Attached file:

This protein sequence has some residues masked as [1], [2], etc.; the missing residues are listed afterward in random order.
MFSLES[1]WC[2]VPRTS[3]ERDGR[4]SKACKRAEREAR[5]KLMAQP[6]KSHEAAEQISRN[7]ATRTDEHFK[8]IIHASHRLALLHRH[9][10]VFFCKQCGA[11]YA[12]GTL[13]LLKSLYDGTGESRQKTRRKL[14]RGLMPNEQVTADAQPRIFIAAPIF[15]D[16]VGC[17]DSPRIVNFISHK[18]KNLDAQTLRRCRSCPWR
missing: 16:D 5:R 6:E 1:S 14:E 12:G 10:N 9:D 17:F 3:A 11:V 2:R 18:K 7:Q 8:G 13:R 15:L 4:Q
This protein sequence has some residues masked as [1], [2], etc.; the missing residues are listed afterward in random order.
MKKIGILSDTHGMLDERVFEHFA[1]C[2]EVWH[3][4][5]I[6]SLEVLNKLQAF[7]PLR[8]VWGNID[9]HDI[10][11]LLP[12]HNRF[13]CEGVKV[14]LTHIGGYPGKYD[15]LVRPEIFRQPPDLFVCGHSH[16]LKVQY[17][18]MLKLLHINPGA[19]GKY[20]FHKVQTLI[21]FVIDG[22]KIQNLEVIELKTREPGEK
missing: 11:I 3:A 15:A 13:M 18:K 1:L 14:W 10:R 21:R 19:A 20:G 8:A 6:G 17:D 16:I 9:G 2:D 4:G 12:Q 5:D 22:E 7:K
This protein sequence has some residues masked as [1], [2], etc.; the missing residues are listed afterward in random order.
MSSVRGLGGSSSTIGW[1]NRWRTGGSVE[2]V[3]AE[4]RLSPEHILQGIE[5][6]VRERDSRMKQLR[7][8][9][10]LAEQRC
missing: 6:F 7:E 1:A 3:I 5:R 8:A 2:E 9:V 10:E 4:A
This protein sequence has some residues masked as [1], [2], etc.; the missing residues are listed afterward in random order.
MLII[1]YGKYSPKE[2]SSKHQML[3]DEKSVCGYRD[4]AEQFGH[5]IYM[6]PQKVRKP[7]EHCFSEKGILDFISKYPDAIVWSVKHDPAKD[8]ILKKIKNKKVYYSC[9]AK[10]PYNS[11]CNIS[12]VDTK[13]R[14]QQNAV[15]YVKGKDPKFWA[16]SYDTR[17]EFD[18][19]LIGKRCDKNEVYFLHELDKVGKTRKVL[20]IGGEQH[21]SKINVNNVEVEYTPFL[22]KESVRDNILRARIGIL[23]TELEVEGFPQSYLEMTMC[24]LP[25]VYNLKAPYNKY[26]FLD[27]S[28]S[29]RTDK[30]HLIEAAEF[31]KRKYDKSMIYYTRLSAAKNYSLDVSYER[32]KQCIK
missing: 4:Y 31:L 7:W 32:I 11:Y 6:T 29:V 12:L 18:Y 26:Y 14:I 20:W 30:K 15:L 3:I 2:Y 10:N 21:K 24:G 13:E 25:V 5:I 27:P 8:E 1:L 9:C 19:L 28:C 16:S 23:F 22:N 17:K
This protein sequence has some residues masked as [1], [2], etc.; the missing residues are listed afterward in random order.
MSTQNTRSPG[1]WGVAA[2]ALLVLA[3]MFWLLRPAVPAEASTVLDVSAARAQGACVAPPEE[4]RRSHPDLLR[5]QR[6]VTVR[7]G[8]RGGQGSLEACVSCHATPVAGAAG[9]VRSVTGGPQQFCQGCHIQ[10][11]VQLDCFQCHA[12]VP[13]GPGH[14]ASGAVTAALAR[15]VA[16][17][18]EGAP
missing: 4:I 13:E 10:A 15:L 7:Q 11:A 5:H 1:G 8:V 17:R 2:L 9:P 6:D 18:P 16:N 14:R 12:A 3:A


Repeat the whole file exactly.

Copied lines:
This protein sequence has some residues masked as [1], [2], etc.; the missing residues are listed afterward in random order.
MFSLES[1]WC[2]VPRTS[3]ERDGR[4]SKACKRAEREAR[5]KLMAQP[6]KSHEAAEQISRN[7]ATRTDEHFK[8]IIHASHRLALLHRH[9][10]VFFCKQCGA[11]YA[12]GTL[13]LLKSLYDGTGESRQKTRRKL[14]RGLMPNEQVTADAQPRIFIAAPIF[15]D[16]VGC[17]DSPRIVNFISHK[18]KNLDAQTLRRCRSCPWR
missing: 16:D 5:R 6:E 1:S 14:E 12:G 10:N 9:D 17:F 3:A 11:V 2:R 18:K 7:Q 8:G 13:R 15:L 4:Q
This protein sequence has some residues masked as [1], [2], etc.; the missing residues are listed afterward in random order.
MKKIGILSDTHGMLDERVFEHFA[1]C[2]EVWH[3][4][5]I[6]SLEVLNKLQAF[7]PLR[8]VWGNID[9]HDI[10][11]LLP[12]HNRF[13]CEGVKV[14]LTHIGGYPGKYD[15]LVRPEIFRQPPDLFVCGHSH[16]LKVQY[17][18]MLKLLHINPGA[19]GKY[20]FHKVQTLI[21]FVIDG[22]KIQNLEVIELKTREPGEK
missing: 11:I 3:A 15:A 13:M 18:K 1:L 14:W 10:R 21:R 19:A 20:G 8:A 6:G 17:D 16:I 9:G 2:D 4:G 12:Q 5:D 22:E 7:K
This protein sequence has some residues masked as [1], [2], etc.; the missing residues are listed afterward in random order.
MSSVRGLGGSSSTIGW[1]NRWRTGGSVE[2]V[3]AE[4]RLSPEHILQGIE[5][6]VRERDSRMKQLR[7][8][9][10]LAEQRC
missing: 6:F 7:E 1:A 3:I 5:R 8:A 2:E 9:V 10:E 4:A
This protein sequence has some residues masked as [1], [2], etc.; the missing residues are listed afterward in random order.
MLII[1]YGKYSPKE[2]SSKHQML[3]DEKSVCGYRD[4]AEQFGH[5]IYM[6]PQKVRKP[7]EHCFSEKGILDFISKYPDAIVWSVKHDPAKD[8]ILKKIKNKKVYYSC[9]AK[10]PYNS[11]CNIS[12]VDTK[13]R[14]QQNAV[15]YVKGKDPKFWA[16]SYDTR[17]EFD[18][19]LIGKRCDKNEVYFLHELDKVGKTRKVL[20]IGGEQH[21]SKINVNNVEVEYTPFL[22]KESVRDNILRARIGIL[23]TELEVEGFPQSYLEMTMC[24]LP[25]VYNLKAPYNKY[26]FLD[27]S[28]S[29]RTDK[30]HLIEAAEF[31]KRKYDKSMIYYTRLSAAKNYSLDVSYER[32]KQCIK
missing: 4:Y 31:L 7:W 32:I 11:Y 6:T 29:V 12:L 18:Y 26:Y 14:I 20:W 30:K 15:L 3:I 2:Y 10:N 21:K 24:G 13:E 25:V 5:I 27:P 8:E 1:L 9:C 19:L 28:C 16:S 23:F 22:N 17:K
This protein sequence has some residues masked as [1], [2], etc.; the missing residues are listed afterward in random order.
MSTQNTRSPG[1]WGVAA[2]ALLVLA[3]MFWLLRPAVPAEASTVLDVSAARAQGACVAPPEE[4]RRSHPDLLR[5]QR[6]VTVR[7]G[8]RGGQGSLEACVSCHATPVAGAAG[9]VRSVTGGPQQFCQGCHIQ[10][11]VQLDCFQCHA[12]VP[13]GPGH[14]ASGAVTAALAR[15]VA[16][17][18]EGAP
missing: 4:I 13:E 10:A 15:L 7:Q 11:A 5:H 1:G 8:V 17:R 2:L 9:P 6:D 18:P 16:N 14:R 12:A 3:A